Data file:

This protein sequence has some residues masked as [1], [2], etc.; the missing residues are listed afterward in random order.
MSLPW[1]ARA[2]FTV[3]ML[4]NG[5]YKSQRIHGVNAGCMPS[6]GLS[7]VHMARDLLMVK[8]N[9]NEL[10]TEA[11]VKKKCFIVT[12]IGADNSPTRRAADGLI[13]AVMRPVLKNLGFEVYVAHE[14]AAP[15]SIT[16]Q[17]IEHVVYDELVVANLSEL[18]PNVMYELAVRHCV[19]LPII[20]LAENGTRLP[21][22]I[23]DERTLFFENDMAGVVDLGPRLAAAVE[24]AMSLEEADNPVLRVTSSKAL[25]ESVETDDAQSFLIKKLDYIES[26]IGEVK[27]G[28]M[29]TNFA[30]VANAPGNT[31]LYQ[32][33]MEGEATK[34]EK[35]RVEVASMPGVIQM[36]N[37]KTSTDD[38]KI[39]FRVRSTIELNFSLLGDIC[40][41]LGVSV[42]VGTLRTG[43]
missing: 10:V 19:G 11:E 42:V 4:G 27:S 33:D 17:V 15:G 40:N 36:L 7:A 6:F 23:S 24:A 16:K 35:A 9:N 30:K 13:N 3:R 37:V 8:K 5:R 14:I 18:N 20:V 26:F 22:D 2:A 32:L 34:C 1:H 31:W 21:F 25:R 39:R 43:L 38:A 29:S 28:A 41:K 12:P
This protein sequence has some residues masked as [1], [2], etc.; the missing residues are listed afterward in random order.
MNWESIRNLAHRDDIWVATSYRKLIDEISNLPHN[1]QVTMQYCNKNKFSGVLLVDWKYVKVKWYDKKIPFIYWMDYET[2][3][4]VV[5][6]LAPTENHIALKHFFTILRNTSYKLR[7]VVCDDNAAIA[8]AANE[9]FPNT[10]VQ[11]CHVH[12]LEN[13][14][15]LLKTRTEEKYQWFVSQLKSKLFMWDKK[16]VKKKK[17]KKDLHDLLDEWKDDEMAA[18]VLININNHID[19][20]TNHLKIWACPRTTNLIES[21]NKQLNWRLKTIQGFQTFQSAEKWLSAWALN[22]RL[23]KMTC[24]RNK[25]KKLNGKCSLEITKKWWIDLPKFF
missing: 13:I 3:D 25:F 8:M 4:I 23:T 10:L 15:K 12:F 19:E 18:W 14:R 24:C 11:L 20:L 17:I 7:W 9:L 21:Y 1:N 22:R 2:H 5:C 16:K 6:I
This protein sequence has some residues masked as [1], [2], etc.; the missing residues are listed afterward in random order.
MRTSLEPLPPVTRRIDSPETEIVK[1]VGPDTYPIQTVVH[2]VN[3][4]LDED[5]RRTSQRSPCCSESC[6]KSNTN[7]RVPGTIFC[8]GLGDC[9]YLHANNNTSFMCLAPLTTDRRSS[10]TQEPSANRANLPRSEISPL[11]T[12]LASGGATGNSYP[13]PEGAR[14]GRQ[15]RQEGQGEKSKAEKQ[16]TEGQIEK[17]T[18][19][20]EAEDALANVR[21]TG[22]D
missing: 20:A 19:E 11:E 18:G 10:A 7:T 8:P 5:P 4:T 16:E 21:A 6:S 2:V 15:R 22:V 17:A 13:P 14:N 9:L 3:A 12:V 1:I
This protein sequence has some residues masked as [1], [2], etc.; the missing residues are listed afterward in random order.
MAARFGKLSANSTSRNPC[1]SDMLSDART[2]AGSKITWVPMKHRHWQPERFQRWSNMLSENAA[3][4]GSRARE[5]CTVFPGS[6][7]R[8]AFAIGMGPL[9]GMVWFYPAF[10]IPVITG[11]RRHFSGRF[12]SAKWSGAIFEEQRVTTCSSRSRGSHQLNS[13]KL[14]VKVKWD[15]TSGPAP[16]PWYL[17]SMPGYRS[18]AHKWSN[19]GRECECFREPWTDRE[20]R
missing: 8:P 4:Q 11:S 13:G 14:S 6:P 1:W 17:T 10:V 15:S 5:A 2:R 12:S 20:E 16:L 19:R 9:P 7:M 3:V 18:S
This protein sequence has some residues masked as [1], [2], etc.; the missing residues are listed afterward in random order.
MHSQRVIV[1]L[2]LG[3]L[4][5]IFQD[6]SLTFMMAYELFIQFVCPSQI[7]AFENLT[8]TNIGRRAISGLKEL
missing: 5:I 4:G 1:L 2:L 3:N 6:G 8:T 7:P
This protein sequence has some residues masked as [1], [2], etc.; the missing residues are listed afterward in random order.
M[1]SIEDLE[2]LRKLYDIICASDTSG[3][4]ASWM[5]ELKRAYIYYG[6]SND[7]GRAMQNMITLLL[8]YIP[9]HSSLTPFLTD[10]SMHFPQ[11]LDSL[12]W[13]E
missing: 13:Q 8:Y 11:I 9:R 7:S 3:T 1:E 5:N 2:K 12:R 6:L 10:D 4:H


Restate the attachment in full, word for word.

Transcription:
This protein sequence has some residues masked as [1], [2], etc.; the missing residues are listed afterward in random order.
MSLPW[1]ARA[2]FTV[3]ML[4]NG[5]YKSQRIHGVNAGCMPS[6]GLS[7]VHMARDLLMVK[8]N[9]NEL[10]TEA[11]VKKKCFIVT[12]IGADNSPTRRAADGLI[13]AVMRPVLKNLGFEVYVAHE[14]AAP[15]SIT[16]Q[17]IEHVVYDELVVANLSEL[18]PNVMYELAVRHCV[19]LPII[20]LAENGTRLP[21][22]I[23]DERTLFFENDMAGVVDLGPRLAAAVE[24]AMSLEEADNPVLRVTSSKAL[25]ESVETDDAQSFLIKKLDYIES[26]IGEVK[27]G[28]M[29]TNFA[30]VANAPGNT[31]LYQ[32][33]MEGEATK[34]EK[35]RVEVASMPGVIQM[36]N[37]KTSTDD[38]KI[39]FRVRSTIELNFSLLGDIC[40][41]LGVSV[42]VGTLRTG[43]
missing: 10:V 19:G 11:E 42:V 4:G 27:S 33:D 17:V 15:G 40:N 36:L 7:A 6:F 23:S 24:A 16:K 35:A 9:N 30:K 13:N 3:R 37:V 8:K 5:R 14:I 18:N 20:V 26:F 22:D 2:A 32:L 34:C 1:H 31:W 21:F 25:R 39:R 43:L 38:A 29:S 28:A 41:K 12:P
This protein sequence has some residues masked as [1], [2], etc.; the missing residues are listed afterward in random order.
MNWESIRNLAHRDDIWVATSYRKLIDEISNLPHN[1]QVTMQYCNKNKFSGVLLVDWKYVKVKWYDKKIPFIYWMDYET[2][3][4]VV[5][6]LAPTENHIALKHFFTILRNTSYKLR[7]VVCDDNAAIA[8]AANE[9]FPNT[10]VQ[11]CHVH[12]LEN[13][14][15]LLKTRTEEKYQWFVSQLKSKLFMWDKK[16]VKKKK[17]KKDLHDLLDEWKDDEMAA[18]VLININNHID[19][20]TNHLKIWACPRTTNLIES[21]NKQLNWRLKTIQGFQTFQSAEKWLSAWALN[22]RL[23]KMTC[24]RNK[25]KKLNGKCSLEITKKWWIDLPKFF
missing: 13:I 3:D 25:F 8:M 4:I 23:T 10:L 15:K 12:F 19:E 18:W 14:R 24:C 11:L 20:L 17:I 7:W 9:L 21:Y 1:N 22:R 2:H 5:C 16:K 6:I
This protein sequence has some residues masked as [1], [2], etc.; the missing residues are listed afterward in random order.
MRTSLEPLPPVTRRIDSPETEIVK[1]VGPDTYPIQTVVH[2]VN[3][4]LDED[5]RRTSQRSPCCSESC[6]KSNTN[7]RVPGTIFC[8]GLGDC[9]YLHANNNTSFMCLAPLTTDRRSS[10]TQEPSANRANLPRSEISPL[11]T[12]LASGGATGNSYP[13]PEGAR[14]GRQ[15]RQEGQGEKSKAEKQ[16]TEGQIEK[17]T[18][19][20]EAEDALANVR[21]TG[22]D
missing: 20:A 19:E 11:E 18:G 10:A 7:T 8:P 5:P 4:T 16:E 21:A 6:S 2:V 15:R 22:V 17:A 13:P 14:N 9:L 3:A 12:V 1:I
This protein sequence has some residues masked as [1], [2], etc.; the missing residues are listed afterward in random order.
MAARFGKLSANSTSRNPC[1]SDMLSDART[2]AGSKITWVPMKHRHWQPERFQRWSNMLSENAA[3][4]GSRARE[5]CTVFPGS[6][7]R[8]AFAIGMGPL[9]GMVWFYPAF[10]IPVITG[11]RRHFSGRF[12]SAKWSGAIFEEQRVTTCSSRSRGSHQLNS[13]KL[14]VKVKWD[15]TSGPAP[16]PWYL[17]SMPGYRS[18]AHKWSN[19]GRECECFREPWTDRE[20]R
missing: 8:P 4:Q 11:S 13:G 14:S 6:P 1:W 17:T 10:V 15:S 5:A 2:R 12:S 20:E 16:L 19:R 9:P 7:M 3:V 18:S
This protein sequence has some residues masked as [1], [2], etc.; the missing residues are listed afterward in random order.
MHSQRVIV[1]L[2]LG[3]L[4][5]IFQD[6]SLTFMMAYELFIQFVCPSQI[7]AFENLT[8]TNIGRRAISGLKEL
missing: 5:I 4:G 1:L 2:L 3:N 6:G 8:T 7:P
This protein sequence has some residues masked as [1], [2], etc.; the missing residues are listed afterward in random order.
M[1]SIEDLE[2]LRKLYDIICASDTSG[3][4]ASWM[5]ELKRAYIYYG[6]SND[7]GRAMQNMITLLL[8]YIP[9]HSSLTPFLTD[10]SMHFPQ[11]LDSL[12]W[13]E
missing: 13:Q 8:Y 11:I 9:R 7:S 3:T 1:E 5:N 2:K 12:R 6:L 10:D 4:H